Turnover slumps on Egypt's bourse as political pressures build (Photo: AP)
Egypt's stock market drifted on Wednesday before closing at a modest loss as investors awaited the outcome of protests planned for Friday against the disqualification of three leading presidential candidates.
The benchmark EGX30 slipped 0.14 per cent to 4,672.5 points by close of play, deepening the losses it charted on Tuesday when it reopened after a four-day national holiday.
The removal of ousted president Hosni Mubarak's intelligence chief Omar Suleiman, the Muslim Brotherhood's nominee and a Salafi sheikh from Egypt's election race has altered the political landscape weeks before next month's vote.
For some, the removal of three divisive figures from the competition has boosted the likelihood of a peaceful transition to democratic rule. But it has also raised the immediate risk of an angry reaction from their supporters.
"There are other candidates who can always fill their shoes. And everyone is worried about what happens with the protests this Friday," Omar Darwish of CIBC brokerage told Reuters.
If the protests turn violent that could trigger a sharp drop in the stock market. If they pass peacefully they could even lift the market slightly, analysts said, but trading volumes are likely to remain low while uncertainty about who will form the next government remains.
Reflecting dampended investor sentiment, turnover on Wednesday was a choked LE254.3 million ($42.1m), with telecommunications firms Orascom Telecom Media and Technology (OTMT) and Mobinil making up the bulk of trade.
Trade in Mobinil has been bolstered in recent weeks by the prospect of an imminent conclusion to France Telecom's long-awaited takeover
of its mobile phone operations. But despite a total LE30.6 million worth of trade, its stock value failed to move by the closing bell.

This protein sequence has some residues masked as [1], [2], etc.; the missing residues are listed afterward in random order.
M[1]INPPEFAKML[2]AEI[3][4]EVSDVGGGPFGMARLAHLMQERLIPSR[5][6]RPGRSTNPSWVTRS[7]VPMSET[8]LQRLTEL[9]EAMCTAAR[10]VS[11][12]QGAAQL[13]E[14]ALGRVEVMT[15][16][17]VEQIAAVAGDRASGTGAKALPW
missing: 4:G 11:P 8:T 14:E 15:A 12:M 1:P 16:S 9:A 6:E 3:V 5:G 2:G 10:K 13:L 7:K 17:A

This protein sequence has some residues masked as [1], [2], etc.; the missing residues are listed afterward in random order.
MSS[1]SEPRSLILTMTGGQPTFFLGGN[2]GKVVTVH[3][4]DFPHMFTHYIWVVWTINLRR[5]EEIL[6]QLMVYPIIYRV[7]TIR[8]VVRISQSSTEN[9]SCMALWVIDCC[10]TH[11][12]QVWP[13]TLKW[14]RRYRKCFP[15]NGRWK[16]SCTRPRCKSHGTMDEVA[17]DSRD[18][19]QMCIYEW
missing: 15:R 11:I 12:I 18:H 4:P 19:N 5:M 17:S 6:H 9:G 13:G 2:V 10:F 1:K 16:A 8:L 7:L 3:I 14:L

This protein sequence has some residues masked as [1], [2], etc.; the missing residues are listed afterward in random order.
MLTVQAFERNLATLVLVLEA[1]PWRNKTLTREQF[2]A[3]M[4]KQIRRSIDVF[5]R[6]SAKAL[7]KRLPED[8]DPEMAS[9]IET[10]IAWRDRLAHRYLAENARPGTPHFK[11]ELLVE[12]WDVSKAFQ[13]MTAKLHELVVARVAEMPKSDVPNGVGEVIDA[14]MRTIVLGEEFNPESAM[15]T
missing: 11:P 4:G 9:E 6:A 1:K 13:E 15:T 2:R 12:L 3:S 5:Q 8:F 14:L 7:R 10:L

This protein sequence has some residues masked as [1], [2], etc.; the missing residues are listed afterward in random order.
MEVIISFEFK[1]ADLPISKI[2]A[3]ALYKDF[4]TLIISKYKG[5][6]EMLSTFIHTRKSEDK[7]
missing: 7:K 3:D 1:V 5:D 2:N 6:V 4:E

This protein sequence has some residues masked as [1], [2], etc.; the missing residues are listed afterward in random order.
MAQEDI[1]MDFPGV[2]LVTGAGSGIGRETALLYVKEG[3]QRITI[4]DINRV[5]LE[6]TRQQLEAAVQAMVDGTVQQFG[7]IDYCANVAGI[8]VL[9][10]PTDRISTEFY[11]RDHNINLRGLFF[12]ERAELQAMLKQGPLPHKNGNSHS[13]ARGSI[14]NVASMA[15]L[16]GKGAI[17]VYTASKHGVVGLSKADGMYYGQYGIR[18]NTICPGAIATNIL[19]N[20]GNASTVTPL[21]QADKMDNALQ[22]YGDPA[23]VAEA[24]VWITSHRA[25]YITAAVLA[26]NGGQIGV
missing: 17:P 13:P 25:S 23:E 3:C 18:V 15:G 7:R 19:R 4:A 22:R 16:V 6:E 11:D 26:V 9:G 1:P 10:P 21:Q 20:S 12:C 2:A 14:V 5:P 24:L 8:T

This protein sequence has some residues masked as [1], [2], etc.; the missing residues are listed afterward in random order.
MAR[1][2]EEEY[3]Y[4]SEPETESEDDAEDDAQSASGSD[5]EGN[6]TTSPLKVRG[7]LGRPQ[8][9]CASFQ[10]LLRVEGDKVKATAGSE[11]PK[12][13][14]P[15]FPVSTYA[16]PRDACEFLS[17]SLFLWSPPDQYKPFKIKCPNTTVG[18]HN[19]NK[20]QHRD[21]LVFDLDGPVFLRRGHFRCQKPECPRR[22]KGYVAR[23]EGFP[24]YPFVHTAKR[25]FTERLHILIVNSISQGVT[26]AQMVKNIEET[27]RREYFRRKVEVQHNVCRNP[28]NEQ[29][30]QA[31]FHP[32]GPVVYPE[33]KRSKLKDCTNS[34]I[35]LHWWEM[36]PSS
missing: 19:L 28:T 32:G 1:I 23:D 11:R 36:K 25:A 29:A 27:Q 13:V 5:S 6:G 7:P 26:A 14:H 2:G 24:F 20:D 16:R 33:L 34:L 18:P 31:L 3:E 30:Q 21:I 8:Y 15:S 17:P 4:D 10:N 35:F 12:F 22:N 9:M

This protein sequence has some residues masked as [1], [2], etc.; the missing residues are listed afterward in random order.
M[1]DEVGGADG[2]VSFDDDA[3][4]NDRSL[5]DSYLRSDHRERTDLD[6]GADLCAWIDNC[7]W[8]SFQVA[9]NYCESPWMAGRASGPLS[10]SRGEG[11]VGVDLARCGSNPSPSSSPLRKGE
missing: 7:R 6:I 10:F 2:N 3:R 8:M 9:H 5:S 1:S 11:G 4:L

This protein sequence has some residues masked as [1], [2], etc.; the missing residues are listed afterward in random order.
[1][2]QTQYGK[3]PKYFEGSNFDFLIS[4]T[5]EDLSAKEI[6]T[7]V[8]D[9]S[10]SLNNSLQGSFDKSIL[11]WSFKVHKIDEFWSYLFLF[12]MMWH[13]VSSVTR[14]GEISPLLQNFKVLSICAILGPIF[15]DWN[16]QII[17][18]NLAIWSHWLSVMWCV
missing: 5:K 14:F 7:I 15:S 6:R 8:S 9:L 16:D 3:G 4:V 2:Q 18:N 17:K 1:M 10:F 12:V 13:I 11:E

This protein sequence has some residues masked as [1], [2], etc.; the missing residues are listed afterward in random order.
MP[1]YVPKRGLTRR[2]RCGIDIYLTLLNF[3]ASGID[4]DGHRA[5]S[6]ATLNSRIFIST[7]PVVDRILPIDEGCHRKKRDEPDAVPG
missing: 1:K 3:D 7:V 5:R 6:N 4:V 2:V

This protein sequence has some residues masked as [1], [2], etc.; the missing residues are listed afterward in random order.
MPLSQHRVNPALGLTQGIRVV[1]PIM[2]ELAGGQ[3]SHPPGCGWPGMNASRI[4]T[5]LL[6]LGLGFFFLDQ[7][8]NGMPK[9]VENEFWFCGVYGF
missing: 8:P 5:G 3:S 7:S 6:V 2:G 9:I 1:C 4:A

OTMT stock closed the day up 1.41 per cent, continuing its recent gains
, in a performance mirrored by fellow high-caps Ezz Steel, up 0.91 per cent, and Citadel Capital, up 1.06 per cent.
Real estate saw modest gains too, with Palm Hills Development closing up 0.62 percent and the Talaat Moustafa Group gaining 0.81 per cent.
But the hit felt by Egypt's largest listed firm, Orascom Construction Industries -- which lost 1.3 per cent -- acted to temper broader gains.
Non-Arab institutions were the day's big sellers, offloading a net LE32.5 million in stocks. The activities of Egyptian individuals, meanwhile, continued to buoy the market.
From the day's 169 traded stocks, 69 gained ground and 73 took losses with the rest holding their value. The broader EGX70 took a slightly bigger hit, slipping 0.27 per cent.
Egypt's benchmark index soared 51 per cent at the start of the year, making it the world's best-performing market, but is now down 15 per cent against a backdrop of growing confrontation between the Brotherhood, which dominates Parliament, and the country's military rulers.
"People are still stepping aside from the market and yesterday saw the kind of volumes you'd usually expect on a Sunday," said Darwish. "We think we already saw the bottom on most stocks, but ... we'll probably stay here until the picture improves."